He used to go with his cousin Marie to sing in a rich woman’s house. The woman would invite her friends over to watch the sweet poor children sing. They would sing little French songs. He would get dizzy from singing while hungry. She would always give them fancy treats to eat that they were crazy about. Candied apples and bags filled with cookies. They would eat them on the street corner feeling horribly guilty because they knew that they should be saving some for their mothers. One day the woman gave my dad a whole quarter as a reward for fainting at the end of his rendition of “Le Petit Navire.” When he saw the quarter in his palm, my dad could think of only one thing: he was going to go see Snow White and the Seven Dwarfs.
He needed more than money to get into the movie, though. There had been a great fire in a movie theatre in Montreal several years before. Loads of little children were trampled to death or died of smoke inhalation. The mayor or the prime minister or the judges or the politicians decided that children couldn’t go to the theatre by themselves anymore. They had to be accompanied by an adult.
He stood outside the movie theatre, approaching adults going in. He asked if they would pretend that he was their child. Finally a man agreed to be his father, if just for a second, at St. Peter’s Gate. It was the first movie my dad had ever seen. My dad says it was so beautiful that he almost wept. It was like being in a garden of flowers that whispered, “I love you.” Butterflies were everywhere. He never wanted the movie to end. He didn’t want to grow up and be burned out by the world like his mother. He wanted to feel and feel and feel. He always wanted to feel the way he did while watching Snow White.
One day my dad looked over a fence in an alleyway and saw a pretty little girl sitting in a backyard. She had a big basket of potatoes and a pot of water at her feet. She was pretending that the potatoes were her babies. She would pick up a potato and kiss it and beg it to stop crying. She would tell the potato that it was time to undress and get into bed. Then she would peel the potato and put it gently in the pot of water.
My dad climbed over the fence and introduced himself.
The girl said her name was Sally and asked if he wanted to play Bluebeard. They would pretend to get married and then he would chase her around the yard threatening to kill her. My dad had never heard of Bluebeard. He was worried that the little girl might be completely mad. His eldest brother had warned him about girls who are off their rockers. They lured you into their houses with sweet words and then locked you in and never let you leave. They forced you to have loads and loads of babies and then put a spell on you that made all the hair fall off your head.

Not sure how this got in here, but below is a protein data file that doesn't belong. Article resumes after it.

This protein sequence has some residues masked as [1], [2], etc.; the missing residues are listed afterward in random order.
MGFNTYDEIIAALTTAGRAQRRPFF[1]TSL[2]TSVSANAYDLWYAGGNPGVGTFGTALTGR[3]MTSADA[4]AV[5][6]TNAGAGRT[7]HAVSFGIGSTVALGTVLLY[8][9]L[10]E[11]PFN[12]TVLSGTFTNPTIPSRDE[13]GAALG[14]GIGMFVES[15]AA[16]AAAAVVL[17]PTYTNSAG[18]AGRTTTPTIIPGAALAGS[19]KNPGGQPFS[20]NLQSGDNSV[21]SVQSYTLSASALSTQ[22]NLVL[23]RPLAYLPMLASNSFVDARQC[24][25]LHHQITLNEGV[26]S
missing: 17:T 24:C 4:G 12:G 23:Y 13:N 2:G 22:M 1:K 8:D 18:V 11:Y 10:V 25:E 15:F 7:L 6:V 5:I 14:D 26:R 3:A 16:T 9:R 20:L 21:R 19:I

Sally explained that Bluebeard was just a story in a book. She went into her house and came out with an enormous book filled with fairy tales. They sat next to each other on her back step as she read him the story of Bluebeard. He felt so happy and little and protected listening to the story. No one had ever read to him before. He wished that he could read. All the stories that you would know! How boring this world was! He begged Sally to read him another one.
Sally turned the page and read him the story of Puss in Boots. It’s the story of a very clever cat who gets the job done. The cat is an accountant, a foreign diplomat, and an investor. He is wicked when he needs to be wicked.
After reading half the stories in the book, Sally lost her voice. She asked my dad to read her one. But he couldn’t because he still didn’t know how to read. He had left school seven years earlier and hadn’t been able to figure out a single word since. My dad stood by and watched all his other friends read words: comic books, movie marquees, labels of clothes, newspaper headlines, street schedules, bus directions, the fortunes in fortune cookies, Valentine’s Day cards. You realize how much there is to read when you cannot read a thing. So many things are just beyond your grasp, like looking at a pile of sweets behind a window, like not being able to run in a dream. Everything is like a lottery ticket and you can’t scratch the gold off.